Metallage


Metallage (me-tal’-la-gee): When a word or phrase is treated as an object within another expression.

I am standing here looking into the wind and wondering “How did I get here? Will I ever actually know what ‘here’ is? I know where here is–right now, it’s a drainage ditch on the roadside of life: I’m up to my knees in anxiety.

But I will never know what here is–it keeps moving there. I know there’s a definition in the dictionary: I’ve read it and it does not provide an answer that is adequate: “at this place.” What is “at”? What is “this”? What is “place”?  However, when the Animals sang “We’ve Got to Get Out of This Place,” I think it was quite clear that “place” was a far-reaching metaphor for social and economic circumstances. So, was there a “here” there?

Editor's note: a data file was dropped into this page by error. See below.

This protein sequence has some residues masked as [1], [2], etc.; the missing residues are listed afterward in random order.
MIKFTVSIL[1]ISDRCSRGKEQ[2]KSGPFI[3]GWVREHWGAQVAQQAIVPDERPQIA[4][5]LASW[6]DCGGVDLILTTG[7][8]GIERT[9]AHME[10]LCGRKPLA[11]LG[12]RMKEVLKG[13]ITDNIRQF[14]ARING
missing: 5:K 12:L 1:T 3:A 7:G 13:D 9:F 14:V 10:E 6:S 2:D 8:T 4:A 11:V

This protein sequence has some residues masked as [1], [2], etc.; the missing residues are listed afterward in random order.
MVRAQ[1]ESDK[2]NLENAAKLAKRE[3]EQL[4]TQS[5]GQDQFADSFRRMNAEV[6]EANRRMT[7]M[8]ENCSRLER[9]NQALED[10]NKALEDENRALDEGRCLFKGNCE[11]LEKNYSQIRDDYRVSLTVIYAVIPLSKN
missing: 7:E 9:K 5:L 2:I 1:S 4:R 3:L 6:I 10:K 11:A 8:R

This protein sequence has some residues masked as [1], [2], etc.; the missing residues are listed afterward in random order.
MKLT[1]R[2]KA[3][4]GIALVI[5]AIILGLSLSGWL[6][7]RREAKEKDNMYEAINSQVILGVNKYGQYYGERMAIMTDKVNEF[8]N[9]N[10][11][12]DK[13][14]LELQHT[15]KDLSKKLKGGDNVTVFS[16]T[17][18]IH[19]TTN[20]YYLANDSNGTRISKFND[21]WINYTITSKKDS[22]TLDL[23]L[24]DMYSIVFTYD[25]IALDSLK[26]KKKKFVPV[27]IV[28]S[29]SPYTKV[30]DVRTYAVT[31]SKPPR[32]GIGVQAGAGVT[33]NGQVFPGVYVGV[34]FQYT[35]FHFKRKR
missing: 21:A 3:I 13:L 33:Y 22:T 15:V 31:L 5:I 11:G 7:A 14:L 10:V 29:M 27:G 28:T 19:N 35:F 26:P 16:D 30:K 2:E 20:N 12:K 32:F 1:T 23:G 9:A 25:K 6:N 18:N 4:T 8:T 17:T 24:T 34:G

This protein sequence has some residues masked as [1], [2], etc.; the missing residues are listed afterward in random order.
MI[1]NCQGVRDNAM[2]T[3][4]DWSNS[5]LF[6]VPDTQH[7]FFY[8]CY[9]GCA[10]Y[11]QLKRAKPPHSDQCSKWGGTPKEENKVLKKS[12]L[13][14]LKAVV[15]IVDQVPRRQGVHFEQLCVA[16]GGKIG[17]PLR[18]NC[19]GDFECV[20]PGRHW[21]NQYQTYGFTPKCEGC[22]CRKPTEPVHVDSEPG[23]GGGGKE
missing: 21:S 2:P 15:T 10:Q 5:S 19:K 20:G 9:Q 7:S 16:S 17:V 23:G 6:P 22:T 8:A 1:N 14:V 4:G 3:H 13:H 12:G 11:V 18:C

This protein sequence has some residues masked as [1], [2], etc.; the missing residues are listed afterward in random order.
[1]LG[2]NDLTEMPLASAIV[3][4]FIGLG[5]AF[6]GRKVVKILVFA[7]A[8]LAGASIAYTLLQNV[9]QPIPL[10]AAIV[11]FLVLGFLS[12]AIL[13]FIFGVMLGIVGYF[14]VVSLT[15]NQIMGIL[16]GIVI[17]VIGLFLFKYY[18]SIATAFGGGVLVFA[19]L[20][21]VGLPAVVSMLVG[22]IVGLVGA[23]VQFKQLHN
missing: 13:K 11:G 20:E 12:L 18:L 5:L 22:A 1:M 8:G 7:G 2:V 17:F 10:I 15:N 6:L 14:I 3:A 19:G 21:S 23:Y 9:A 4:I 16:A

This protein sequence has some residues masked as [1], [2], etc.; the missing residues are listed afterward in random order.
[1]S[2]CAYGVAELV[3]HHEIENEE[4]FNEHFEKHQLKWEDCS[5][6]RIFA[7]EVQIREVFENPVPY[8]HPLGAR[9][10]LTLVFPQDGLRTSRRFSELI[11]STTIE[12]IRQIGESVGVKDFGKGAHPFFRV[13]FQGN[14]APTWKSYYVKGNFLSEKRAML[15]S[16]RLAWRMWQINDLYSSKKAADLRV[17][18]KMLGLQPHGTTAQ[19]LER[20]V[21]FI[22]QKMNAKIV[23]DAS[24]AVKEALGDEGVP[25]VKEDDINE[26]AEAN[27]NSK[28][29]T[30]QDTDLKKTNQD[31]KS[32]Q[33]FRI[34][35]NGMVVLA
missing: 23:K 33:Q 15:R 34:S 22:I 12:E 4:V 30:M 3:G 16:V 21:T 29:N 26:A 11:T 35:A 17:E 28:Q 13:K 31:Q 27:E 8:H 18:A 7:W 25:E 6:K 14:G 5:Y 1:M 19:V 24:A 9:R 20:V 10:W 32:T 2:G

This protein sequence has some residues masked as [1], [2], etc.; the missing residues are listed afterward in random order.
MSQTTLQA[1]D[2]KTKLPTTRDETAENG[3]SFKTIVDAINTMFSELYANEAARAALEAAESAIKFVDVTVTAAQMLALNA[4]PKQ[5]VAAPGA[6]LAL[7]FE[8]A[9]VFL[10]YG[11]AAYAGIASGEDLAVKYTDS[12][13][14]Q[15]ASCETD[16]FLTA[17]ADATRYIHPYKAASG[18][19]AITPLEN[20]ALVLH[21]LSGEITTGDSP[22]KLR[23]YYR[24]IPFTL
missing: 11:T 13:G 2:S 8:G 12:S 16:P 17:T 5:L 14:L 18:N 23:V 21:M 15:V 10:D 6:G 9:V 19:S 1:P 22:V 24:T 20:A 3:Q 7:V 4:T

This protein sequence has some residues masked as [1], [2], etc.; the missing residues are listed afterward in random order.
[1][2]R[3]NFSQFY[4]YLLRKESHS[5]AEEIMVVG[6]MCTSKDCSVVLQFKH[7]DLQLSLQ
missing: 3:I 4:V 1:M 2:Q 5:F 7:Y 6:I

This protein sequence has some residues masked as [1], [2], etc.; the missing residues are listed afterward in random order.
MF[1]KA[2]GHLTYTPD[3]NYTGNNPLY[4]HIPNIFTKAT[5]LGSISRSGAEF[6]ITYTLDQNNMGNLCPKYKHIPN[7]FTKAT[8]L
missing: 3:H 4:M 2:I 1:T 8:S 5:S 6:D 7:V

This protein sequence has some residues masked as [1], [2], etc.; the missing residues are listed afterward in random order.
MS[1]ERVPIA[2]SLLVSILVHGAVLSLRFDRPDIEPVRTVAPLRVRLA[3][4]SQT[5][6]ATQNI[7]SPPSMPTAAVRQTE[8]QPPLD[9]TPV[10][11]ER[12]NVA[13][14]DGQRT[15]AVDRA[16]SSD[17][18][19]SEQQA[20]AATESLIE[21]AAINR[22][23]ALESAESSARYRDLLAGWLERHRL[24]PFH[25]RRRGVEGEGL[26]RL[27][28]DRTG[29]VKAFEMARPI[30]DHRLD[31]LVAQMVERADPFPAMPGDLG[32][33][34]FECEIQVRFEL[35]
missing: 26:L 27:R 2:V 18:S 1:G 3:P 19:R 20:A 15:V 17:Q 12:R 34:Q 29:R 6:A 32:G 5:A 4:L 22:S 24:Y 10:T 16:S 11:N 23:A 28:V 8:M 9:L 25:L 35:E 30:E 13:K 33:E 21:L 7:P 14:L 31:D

I think knowing where “here” is (it’s there), is good enough. “Here” isn’t necessary to find your way around, unless you don’t want to start from “somewhere.” So, let’s pause here and have another piece of my birthday cake–it’s right over there under the cat.

Definition courtesy of “Silva Rhetoricae” (rhetoric.byu.edu).

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